1. Introduction

Social protection is comprised of the various benefits provided to households, usually by public bodies, to help with their needs1. Social protection benefits can either be in cash or in kind. Benefits in kind include such things as hospital stays, free school meals and home care.

The European System of Integrated Social Protection Statistics (ESSPROS) provides internationally comparable data on social protection in 32 countries – the 28 European Union states together with Switzerland, Iceland, Norway and Serbia. Throughout this publication, these will be referred to as “selected countries”.

To ensure meaningful comparisons over time, 2014 prices have been used throughout this publication to describe UK expenditure2. Eurostat constant price data has been used where expenditure growth in other countries is described.

Notes for: Introduction

  1. Eurostat give a more complete definition: Social protection encompasses interventions from public or private bodies intended to relieve households and individuals of the burden of a defined set of risks or needs, provided that there is neither a simultaneous reciprocal nor an individual arrangement involved.

  2. Unless otherwise stated, the Consumer Price Index (CPI) has been used as a deflator for UK data.

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2. Main points

  • The UK spent 17.5% per capita more than the European average on social protection in 2014.

  • UK Social protection expenditure in the children and families categories fell every year between 2010 and 2014.

  • Social protection expenditure in the old age category fell by 0.2% per recipient in the year to 2014.

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3. International comparisons

Figure 1 compares social protection expenditure among the selected countries in 2014. Purchasing Power Standards (PPS) are used to compare per capita expenditure. These are an artificial currency unit used for international comparisons. One PPS will, in theory, buy exactly the same amount in each country at a common point in time.

Luxembourg had the highest social protection expenditure per capita in 2014. However, Luxembourg can be seen as a special case given the high percentage of its workforce that are not residents. Next highest was Norway which had expenditure of 11,797 PPS per capita. This was nearly 1.8 times the average expenditure – 6,647 PPS per capita. The next 2 highest spending countries spent 1.6 times the average. These were Denmark and Austria which spent 10,654 PPS per recipient and 10,344 PPS per recipient respectively. Romania had the lowest expenditure of the selected countries, 2,273 PPS per recipient, slightly more than one-third of the average.

The UK had expenditure of 7,809 PPS per capita, the 12th highest of the selected countries and 17.5% higher than the average.

The percentages of growth in total social protection expenditure for the selected countries between 2013 and 2014 are also included in figure 1.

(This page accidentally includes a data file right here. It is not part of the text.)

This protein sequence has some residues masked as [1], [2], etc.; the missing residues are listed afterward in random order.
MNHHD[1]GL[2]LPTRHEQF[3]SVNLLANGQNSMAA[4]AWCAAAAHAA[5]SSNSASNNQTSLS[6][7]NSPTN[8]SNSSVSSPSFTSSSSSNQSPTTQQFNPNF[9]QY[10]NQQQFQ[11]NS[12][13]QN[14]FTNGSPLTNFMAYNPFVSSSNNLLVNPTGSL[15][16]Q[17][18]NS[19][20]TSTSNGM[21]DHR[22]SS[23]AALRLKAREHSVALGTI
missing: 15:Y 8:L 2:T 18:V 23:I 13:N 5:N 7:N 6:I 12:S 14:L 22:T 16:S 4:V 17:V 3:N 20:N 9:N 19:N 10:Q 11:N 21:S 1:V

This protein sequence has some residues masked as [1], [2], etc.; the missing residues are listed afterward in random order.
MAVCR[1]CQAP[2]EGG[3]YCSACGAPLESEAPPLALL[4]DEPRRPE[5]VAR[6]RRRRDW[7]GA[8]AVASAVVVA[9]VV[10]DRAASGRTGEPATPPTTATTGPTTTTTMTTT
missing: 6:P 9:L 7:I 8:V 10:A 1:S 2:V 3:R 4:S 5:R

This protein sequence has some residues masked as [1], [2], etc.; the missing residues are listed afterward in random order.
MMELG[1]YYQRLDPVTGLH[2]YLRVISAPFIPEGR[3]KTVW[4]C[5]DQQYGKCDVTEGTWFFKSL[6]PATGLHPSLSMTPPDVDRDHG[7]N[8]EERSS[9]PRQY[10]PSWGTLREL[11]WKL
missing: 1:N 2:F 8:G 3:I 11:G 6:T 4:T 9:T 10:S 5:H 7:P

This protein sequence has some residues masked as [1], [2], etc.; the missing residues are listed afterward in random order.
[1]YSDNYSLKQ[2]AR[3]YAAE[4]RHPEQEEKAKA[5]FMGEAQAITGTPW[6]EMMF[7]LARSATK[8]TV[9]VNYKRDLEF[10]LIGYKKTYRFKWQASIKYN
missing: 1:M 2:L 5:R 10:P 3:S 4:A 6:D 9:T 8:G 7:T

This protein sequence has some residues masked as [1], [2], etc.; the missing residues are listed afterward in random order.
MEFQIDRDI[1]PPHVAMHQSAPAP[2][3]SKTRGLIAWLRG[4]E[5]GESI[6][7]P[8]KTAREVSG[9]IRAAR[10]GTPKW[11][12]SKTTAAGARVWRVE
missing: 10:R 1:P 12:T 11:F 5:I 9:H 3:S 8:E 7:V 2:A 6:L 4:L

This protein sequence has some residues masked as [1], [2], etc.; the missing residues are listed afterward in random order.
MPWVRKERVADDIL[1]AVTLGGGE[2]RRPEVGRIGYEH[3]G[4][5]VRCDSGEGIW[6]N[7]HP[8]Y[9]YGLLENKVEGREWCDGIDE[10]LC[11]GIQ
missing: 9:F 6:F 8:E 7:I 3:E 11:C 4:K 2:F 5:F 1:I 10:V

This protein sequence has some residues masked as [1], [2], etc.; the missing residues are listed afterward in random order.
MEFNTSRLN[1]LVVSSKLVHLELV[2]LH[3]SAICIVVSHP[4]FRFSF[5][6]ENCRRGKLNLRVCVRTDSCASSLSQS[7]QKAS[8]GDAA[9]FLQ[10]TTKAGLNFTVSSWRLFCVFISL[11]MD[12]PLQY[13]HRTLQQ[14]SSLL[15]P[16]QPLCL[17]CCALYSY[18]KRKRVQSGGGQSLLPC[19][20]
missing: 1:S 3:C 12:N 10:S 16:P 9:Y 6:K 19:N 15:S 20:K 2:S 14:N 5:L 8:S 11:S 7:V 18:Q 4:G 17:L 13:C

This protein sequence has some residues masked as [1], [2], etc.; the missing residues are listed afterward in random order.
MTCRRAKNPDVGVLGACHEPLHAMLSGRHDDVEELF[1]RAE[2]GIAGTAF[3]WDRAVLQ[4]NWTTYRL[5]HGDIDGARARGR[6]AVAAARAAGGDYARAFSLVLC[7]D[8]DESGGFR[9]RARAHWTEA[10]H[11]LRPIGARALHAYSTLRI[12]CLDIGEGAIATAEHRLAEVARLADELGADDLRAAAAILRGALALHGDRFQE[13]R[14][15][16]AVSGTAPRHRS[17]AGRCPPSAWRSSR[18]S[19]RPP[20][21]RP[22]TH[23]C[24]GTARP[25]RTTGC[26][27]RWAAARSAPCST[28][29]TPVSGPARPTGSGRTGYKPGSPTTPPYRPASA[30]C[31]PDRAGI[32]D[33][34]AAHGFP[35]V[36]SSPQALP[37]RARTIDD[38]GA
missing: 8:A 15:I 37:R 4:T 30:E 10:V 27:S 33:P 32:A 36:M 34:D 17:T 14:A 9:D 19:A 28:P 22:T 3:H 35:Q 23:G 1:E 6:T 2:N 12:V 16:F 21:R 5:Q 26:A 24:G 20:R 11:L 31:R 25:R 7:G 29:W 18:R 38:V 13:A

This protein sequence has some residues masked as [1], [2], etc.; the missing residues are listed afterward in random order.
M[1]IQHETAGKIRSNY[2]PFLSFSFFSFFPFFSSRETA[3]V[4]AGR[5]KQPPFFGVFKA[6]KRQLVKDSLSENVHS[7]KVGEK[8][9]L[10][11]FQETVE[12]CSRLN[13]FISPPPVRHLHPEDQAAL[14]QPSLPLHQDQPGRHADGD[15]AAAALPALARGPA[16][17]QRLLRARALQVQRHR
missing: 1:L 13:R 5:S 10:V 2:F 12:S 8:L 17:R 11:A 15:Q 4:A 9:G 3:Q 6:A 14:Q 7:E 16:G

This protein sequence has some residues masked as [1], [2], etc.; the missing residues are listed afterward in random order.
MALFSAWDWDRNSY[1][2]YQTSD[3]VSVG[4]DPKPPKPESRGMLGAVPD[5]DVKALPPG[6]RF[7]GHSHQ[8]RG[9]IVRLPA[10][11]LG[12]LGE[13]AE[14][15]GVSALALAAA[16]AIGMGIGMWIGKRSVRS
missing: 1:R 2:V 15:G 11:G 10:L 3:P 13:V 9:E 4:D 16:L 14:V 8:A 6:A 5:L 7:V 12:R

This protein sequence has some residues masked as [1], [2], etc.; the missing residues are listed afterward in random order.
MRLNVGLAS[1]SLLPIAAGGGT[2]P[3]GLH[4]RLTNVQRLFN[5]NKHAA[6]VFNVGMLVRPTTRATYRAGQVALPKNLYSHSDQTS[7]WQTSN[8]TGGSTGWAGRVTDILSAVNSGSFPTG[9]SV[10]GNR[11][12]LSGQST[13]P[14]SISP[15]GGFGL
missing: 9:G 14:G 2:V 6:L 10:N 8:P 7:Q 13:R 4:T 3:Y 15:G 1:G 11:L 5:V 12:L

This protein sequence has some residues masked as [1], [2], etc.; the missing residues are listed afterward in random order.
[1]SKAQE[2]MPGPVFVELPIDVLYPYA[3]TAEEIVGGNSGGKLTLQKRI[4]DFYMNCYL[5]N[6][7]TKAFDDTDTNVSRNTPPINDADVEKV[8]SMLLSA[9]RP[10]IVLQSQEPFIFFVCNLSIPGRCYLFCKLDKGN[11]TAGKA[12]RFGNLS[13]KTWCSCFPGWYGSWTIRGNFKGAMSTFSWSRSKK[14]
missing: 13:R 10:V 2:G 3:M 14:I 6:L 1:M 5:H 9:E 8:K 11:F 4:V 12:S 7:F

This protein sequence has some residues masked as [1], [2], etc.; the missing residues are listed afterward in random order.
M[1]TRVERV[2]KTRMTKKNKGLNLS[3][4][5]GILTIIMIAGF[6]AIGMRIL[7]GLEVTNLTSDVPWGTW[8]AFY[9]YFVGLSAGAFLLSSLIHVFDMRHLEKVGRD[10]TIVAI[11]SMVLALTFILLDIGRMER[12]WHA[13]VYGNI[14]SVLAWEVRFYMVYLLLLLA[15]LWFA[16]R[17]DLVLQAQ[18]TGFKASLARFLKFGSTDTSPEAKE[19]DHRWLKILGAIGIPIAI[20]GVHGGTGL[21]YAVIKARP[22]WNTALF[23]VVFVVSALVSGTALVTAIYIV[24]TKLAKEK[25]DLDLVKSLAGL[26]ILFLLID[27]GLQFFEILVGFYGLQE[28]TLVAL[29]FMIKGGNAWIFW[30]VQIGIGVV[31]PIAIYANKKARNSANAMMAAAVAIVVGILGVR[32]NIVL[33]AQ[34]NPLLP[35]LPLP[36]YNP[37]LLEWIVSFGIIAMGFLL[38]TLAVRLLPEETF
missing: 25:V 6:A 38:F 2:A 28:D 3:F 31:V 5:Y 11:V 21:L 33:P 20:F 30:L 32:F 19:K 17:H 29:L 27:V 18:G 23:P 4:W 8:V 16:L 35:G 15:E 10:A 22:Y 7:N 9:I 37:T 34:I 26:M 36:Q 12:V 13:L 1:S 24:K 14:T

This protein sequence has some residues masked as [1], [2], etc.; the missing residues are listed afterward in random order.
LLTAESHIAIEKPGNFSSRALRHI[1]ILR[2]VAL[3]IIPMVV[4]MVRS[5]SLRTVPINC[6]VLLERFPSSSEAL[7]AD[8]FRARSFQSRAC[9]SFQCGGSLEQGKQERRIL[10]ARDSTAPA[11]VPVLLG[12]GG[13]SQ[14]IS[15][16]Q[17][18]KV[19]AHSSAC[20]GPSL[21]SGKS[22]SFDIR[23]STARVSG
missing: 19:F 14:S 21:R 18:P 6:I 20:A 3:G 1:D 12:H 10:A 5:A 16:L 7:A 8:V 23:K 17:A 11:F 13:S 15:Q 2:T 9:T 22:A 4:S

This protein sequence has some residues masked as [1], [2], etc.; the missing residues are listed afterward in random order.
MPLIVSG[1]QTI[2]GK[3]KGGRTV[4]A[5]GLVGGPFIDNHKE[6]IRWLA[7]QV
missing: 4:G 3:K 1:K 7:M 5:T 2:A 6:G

Of the 30 countries for which growth rates are available1, Bulgaria and Malta had the highest, 7.2% and 6.1% respectively.

Eight countries reduced spending in 2014 compared with 2013. The largest drop in social protection expenditure was in Cyprus where expenditure fell by 2.1%. The 2 countries with the smallest reduction in expenditure were the Netherlands and UK with falls of 0.1% and 0.3% respectively.

Notes for: International comparisons

  1. Growth data were not available for Spain and Poland.
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4. Social protection in the UK

The European System of Integrated Social Protection Statistics (ESSPROS) system distinguishes between means tested and non-means tested benefits.

Table 1 shows that in 2014, the latest year for which data are available, nearly £495 billion was spent on social protection in the UK , a real terms decrease of 0.3% compared with 2013.

Expenditure on means-tested benefits fell by 8.2% between 2013 and 2014. This was partially offset by a 1.0% increase in non-means tested expenditure. However, means-tested benefits as a proportion of total expenditure fell by 1.1 percentage points between 2013 and 2014 to 12.5%.

The ESSPROS system divides social protection into 8 broad categories. Figure 2 illustrates the 2013 and 2014 percentage of total social protection expenditure in each category.

The old age and sickness categories, which between them account for around three-quarters of social protection expenditure, increased their share between 2013 and 2014 by 0.2 percentage points and 0.8 percentage points respectively.

Expenditure on disability and unemployment fell between 2013 and 2014 by 0.5 percentage points and 0.4 percentage points respectively1. The other categories were broadly unchanged.

Notes for Social protection in the UK

  1. The disability figures for 2014 were compiled using a new methodology. This may have impacted on the growth rate described.
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5. Children and families

The family and children category of social protection includes benefits that provide:

  • financial support to households for bringing up children

  • financial assistance to people who support relatives other than children

  • social services specifically designed to assist and protect the family, particularly children1